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Emergency planning for homebound aged
Days before the first snowflake fell, the region's home health clinicians pondered not only how they would care for elderly homebound patients during last weekend's historic storm, but if they could reach their doorsteps at all.
They began extensive emergency planning, including deploying extra staff and triaging patients. And with another snowfall expected later today, agencies are rushing to get patients back to their regular home visit schedules and stocking them with necessary supplies.
"This is unprecedented," said Keith Ballenger, vice president of Adventist Home Health, which cares for more than 6,000 patients a year in seven Maryland counties. "I've been here 22 years, and I've never seen a back-to-back storm occur this close together. It's really taxing on us."
Before last weekend's blizzard, the agency organized patients by need. Clinicians tried to see as many patients they could Friday before the snow began falling. They called patients whom they wouldn't be able to visit on Saturday to make sure they had supplies such as oxygen tanks with backup batteries, wound dressings and the number to the 24-hour nurse on call.
On Sunday and Monday, nurses began trudging through unplowed streets to see patients.
"We have a lot of staff working today. Some are parking their cars and walking a quarter of a mile to get to patients," Ballenger said. "They're out there with their shovels and their boots and their survival kits knowing they need to do what they need to do."
The needs of patients vary from those just released from the hospital to the chronically ill who have nurses care for them 8 hours a day. "Most people don't realize until they are in that situation, we are a lot like a hospital in a home," he said. "We have very sick patients."
For patients in their last months of life, clinicians often plan for a sudden deterioration in their conditions. But a vicious snowstorm makes that planning vital, said Regina Bodnar, director of clinical services for Gilchrist Hospice Care, which cares for 450 patients.
Over the weekend, a handful of home hospice patients lost power and had to be transferred to Gilchrist's Towson outpatient center. But there were no other big problems, Bodnar said. Clinicians made sure patients had supplies and pain medication before the storm. They did not visit patients on Saturday, but a handful went out Sunday and more on Monday, she said. Over the weekend, staff touched base with patients' families.
"When you have a loved one who is on hospice care, there are so many different issues to deal with," Bodnar said. "If we can keep as much of the snags and hiccups to a minimum in caring for Mom and Dad, then we've done a really good job. We just have to work a bit harder to do that when there's 30 inches of snow on the ground."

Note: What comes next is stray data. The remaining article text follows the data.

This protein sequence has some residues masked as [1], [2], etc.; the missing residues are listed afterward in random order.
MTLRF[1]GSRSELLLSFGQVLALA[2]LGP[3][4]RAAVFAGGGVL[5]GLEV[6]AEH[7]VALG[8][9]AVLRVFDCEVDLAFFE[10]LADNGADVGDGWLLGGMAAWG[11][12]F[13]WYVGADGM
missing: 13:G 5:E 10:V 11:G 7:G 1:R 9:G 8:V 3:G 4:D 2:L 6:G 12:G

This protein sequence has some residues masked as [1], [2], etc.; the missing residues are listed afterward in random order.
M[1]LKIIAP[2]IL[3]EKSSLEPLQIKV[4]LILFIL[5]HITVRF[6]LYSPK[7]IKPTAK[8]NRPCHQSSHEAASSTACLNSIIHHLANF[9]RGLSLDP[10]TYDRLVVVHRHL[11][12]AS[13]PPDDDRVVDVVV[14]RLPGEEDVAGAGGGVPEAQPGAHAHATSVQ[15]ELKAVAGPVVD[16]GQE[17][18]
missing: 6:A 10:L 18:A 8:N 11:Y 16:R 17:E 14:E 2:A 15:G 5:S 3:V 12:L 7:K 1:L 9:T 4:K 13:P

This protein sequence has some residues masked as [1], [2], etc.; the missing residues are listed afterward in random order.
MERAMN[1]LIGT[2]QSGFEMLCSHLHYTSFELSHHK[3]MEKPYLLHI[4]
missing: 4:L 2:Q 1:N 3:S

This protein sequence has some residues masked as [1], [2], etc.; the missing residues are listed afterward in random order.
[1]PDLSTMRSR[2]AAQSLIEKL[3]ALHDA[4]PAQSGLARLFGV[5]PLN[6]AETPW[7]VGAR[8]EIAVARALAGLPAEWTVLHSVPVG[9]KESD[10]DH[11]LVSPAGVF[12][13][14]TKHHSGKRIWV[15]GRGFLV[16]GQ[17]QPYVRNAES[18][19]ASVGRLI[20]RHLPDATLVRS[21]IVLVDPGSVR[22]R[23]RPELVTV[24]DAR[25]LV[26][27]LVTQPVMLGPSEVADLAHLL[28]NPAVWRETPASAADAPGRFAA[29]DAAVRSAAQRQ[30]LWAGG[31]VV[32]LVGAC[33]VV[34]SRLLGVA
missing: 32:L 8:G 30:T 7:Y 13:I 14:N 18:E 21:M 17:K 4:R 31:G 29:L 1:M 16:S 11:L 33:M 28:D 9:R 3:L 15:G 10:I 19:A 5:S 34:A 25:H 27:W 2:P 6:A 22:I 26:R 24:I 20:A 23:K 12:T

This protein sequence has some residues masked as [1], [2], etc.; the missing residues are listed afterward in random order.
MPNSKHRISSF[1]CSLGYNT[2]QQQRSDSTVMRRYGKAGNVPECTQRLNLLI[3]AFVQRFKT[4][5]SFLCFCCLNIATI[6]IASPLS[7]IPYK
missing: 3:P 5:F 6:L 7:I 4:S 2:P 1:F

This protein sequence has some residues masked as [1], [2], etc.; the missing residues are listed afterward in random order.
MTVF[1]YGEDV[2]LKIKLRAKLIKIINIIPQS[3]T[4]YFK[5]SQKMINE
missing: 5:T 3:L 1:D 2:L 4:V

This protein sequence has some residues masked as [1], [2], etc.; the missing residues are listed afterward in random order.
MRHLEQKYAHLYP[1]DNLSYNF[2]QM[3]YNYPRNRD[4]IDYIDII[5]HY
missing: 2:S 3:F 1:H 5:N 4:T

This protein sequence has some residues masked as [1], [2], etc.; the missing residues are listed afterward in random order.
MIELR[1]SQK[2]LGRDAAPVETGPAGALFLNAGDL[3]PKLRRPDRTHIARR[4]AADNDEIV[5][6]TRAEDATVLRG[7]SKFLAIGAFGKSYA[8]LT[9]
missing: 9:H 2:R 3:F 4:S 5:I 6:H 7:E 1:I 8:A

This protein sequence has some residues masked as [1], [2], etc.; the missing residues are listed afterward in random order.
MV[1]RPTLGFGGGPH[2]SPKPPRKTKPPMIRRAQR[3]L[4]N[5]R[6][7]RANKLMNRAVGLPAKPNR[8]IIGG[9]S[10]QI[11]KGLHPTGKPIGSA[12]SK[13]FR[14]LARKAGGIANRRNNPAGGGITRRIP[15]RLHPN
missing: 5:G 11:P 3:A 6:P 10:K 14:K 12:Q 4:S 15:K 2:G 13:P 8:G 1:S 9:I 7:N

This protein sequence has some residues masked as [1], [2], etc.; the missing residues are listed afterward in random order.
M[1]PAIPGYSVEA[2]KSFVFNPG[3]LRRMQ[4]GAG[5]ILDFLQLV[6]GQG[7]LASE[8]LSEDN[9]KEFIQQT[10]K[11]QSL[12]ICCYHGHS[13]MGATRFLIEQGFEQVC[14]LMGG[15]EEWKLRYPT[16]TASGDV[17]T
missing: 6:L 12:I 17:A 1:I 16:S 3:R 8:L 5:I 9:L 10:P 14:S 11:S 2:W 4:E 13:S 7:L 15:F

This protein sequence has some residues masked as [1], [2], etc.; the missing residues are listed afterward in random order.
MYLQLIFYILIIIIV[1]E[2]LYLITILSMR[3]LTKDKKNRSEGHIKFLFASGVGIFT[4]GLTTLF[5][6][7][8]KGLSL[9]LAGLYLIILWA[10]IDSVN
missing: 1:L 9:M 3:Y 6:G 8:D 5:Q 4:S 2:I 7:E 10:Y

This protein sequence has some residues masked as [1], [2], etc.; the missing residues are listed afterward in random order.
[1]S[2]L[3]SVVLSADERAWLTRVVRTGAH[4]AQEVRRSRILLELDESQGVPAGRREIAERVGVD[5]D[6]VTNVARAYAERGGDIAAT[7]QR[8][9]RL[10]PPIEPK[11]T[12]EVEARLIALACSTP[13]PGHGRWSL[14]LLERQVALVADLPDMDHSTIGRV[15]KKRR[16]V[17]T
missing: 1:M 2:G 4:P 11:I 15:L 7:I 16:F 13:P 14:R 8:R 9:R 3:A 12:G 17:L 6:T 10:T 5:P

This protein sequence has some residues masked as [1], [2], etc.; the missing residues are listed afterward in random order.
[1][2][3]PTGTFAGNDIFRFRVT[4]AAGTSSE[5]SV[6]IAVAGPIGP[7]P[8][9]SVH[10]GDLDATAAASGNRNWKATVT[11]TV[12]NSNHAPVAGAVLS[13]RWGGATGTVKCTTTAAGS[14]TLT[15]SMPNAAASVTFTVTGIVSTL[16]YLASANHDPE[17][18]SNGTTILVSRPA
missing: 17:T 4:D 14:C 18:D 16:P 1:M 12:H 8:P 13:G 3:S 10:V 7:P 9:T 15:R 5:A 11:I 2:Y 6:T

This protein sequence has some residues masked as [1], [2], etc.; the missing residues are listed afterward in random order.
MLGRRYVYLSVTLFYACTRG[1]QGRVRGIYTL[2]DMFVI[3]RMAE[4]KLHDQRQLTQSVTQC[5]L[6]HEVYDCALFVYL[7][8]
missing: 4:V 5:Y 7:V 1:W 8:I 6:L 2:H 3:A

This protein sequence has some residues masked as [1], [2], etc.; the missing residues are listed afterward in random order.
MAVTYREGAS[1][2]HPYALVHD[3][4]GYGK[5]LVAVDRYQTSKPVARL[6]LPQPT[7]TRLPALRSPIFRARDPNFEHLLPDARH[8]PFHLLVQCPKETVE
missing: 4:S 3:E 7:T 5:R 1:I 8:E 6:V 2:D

With more snow on the way, Bodnar is working with pharmacies to make more frequent medication orders for patients. Typically, the hospice staff may make pharmacy orders every eight days, but they have asked pharmacies to change that rule to every five days.
Organizing the logistics for a home health operation is a big undertaking, said Traci Anderson-Araujo, president of MedStar Health's visiting nurses association.
"Not only do I have the safety and care of 1,500 patients on my mind, but I have to think of the safety and care of my 300 clinicians and all the people it takes to do this in my organization," she said. "Thankfully, we had zero incidents, but it was really pretty treacherous out there."
The Baltimore health department spent last Friday fine-tuning emergency plans to shuttle dialysis patients between their homes and treatment centers over the weekend. The department covers transportation for patients on medical assistance, as required by federal law. The safety-net program also offers transportation to patients who need chemotherapy and radiation. But among the most logistically challenging for the department are patients who need three-times-a-week dialysis, said Pamela Somers, program director of field health services for the health department.
The threat of a blizzard means trying to reschedule some patients, while arranging a fleet of vans to go out on snow-covered roads to transport patients who cannot change their schedule.
"It's also a huge challenge for patients," said Somers. "For folks whose times are being shifted, they need to change their diet a bit and watch their fluids. There are medications that we can give them to have them hold out an extra day."